I kept trying to figure out the setting of the book, but I couldn’t. The architecture resembles Turkey, the landscape resembles Arabian dessert, and the clothing looks a mix of Moroccan. I couldn’t figure out the period too, as it seems to start sometime in the past, but goes to modern time in the course of the book. I think it’s on purpose that it wasn’t set in a particular real life country or time, more like an alternate universe with all the Islamic elements. I love how the book touches on the common heritage of Christianity and Islam, and the slight differences between the books (the Bible and Quran).

In reading Habibi I’m continually impressed by what Thompson did. The narration isn’t linear, the subject matter is deep, the illustration intricate, and he takes story telling with graphic novel as a medium to a completely new level. Simply amazing.

Mee’s rating: 5/5

Kiki de Montparnasse by Catel (Illustrator) and José-Louis Bocquet (2007)

Kiki de Montparnasse

This book tells the story of Alice Prin – who later was nicknamed Queen of Montparnasse and often known as Kiki de Montparnasse. She was a favorite model of many Parisian artists in the twenties. Hemingway wrote an introduction to her autobiography (one of the two books Hemingway ever agreed to write introduction for).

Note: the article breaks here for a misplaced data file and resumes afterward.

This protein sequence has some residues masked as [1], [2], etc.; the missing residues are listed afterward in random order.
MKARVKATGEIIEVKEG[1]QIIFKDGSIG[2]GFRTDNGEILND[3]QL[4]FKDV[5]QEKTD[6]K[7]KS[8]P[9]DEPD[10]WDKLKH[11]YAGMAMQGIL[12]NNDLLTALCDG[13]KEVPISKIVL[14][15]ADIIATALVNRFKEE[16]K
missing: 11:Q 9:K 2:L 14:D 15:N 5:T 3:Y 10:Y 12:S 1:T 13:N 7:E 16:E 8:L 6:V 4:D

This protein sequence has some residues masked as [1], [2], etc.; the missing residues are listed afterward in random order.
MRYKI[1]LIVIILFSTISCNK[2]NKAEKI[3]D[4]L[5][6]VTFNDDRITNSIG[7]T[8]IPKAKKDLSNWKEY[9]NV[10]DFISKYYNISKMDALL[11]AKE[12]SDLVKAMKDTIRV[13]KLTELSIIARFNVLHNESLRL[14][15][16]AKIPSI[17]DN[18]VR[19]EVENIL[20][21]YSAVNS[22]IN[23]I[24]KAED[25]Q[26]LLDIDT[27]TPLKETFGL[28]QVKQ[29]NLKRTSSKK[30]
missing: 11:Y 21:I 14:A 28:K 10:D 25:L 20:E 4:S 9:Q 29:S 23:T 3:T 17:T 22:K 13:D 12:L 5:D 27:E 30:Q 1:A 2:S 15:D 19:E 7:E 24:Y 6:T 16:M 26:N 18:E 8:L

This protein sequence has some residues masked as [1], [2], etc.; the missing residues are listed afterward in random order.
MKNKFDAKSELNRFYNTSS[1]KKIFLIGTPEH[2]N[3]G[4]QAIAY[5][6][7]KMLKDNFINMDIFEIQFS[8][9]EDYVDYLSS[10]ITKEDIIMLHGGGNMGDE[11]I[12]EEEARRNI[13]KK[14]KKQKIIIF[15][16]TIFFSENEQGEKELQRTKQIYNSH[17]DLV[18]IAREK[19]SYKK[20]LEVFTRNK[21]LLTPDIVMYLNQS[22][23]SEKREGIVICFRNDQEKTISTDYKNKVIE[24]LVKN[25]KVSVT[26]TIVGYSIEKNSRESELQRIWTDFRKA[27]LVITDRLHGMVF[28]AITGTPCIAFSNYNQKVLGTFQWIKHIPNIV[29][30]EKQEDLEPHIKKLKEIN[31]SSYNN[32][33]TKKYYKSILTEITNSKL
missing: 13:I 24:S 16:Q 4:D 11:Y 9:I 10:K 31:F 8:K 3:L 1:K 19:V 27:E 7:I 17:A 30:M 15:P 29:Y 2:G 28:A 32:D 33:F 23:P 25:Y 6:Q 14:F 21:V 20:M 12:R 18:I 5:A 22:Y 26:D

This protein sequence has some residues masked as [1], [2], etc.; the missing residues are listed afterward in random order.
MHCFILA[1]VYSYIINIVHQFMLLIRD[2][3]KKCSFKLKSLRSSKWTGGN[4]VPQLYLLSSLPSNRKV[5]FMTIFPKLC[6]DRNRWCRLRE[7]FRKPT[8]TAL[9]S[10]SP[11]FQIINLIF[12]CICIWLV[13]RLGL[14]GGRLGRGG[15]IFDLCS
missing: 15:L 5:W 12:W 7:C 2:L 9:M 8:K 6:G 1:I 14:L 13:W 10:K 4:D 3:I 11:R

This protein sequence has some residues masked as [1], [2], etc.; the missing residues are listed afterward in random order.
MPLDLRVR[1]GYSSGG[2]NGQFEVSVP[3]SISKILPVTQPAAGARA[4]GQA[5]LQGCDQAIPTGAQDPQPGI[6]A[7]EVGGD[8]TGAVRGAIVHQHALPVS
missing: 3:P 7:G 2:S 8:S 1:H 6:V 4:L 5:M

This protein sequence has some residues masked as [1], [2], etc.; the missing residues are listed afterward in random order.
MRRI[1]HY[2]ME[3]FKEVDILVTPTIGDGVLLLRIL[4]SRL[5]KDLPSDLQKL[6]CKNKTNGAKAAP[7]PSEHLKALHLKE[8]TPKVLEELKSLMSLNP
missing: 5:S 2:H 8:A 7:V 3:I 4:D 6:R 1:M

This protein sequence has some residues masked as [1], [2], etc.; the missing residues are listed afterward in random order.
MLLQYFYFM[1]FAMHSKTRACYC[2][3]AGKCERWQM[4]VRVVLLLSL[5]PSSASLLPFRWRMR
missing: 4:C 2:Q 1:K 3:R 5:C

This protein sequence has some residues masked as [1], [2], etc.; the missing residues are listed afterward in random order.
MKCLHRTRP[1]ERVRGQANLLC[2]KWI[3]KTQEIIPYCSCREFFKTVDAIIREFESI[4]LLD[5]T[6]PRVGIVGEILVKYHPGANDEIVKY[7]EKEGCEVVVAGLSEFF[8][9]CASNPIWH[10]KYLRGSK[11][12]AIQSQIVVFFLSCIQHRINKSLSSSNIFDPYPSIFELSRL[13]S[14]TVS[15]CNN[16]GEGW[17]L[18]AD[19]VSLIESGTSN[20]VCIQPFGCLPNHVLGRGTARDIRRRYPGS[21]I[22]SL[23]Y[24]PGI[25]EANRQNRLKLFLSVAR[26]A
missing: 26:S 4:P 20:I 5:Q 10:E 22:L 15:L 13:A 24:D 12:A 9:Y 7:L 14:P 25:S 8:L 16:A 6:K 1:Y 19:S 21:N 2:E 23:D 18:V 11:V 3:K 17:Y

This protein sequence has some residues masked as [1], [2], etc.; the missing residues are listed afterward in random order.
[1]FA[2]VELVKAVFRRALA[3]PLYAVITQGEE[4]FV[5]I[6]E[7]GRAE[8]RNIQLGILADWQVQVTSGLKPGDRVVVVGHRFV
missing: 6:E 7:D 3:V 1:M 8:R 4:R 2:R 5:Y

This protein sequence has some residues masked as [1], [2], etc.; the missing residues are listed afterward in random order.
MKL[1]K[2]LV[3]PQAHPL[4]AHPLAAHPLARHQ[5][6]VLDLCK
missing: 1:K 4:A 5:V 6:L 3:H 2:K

I read Kiki de Montparnasse not long after Habibi. That probably affected my reading a little, as I thought Kiki was way TOO linear (something that I never thought would be a bad thing). It literally goes from one event to another, like historical notes, almost text-book like. At this time this happens, next this happens, next that happens.

I also suffered a similar experience with reading Pablo, in the way that the book zips through who’s who in the roaring twenties in Paris, mainly painters in Kiki – a slightly different group than those appear in Pablo, but also writers, photographers, and film makers (the majority of whom I still don’t know). To make sure you get everyone, the book provides an extra index of people-you’re-supposed-to-know at the end, with a page of description for each person.

Both Pablo and Kiki are told from a woman model point of view in similar period of time and setting – the woman on the sideline, the muse of the famous male artists. I wonder how many of those they had back then? Probably plenty.

Mee’s rating: 3.5/5

1984 – George Orwell


I might be one of the last people on earth that had not read 1984. I ony read Animal Farm a few years back. Absolutely loved it. Since then I’ve been reading a few of his essays here and there. I’m a huge fan of Orwell. I know he’s not a terribly literary type of writer, and some people may disagree with his style of writing with a political purpose, but I’m inclined more to his side rather than the other extreme of “art for art’s sake”.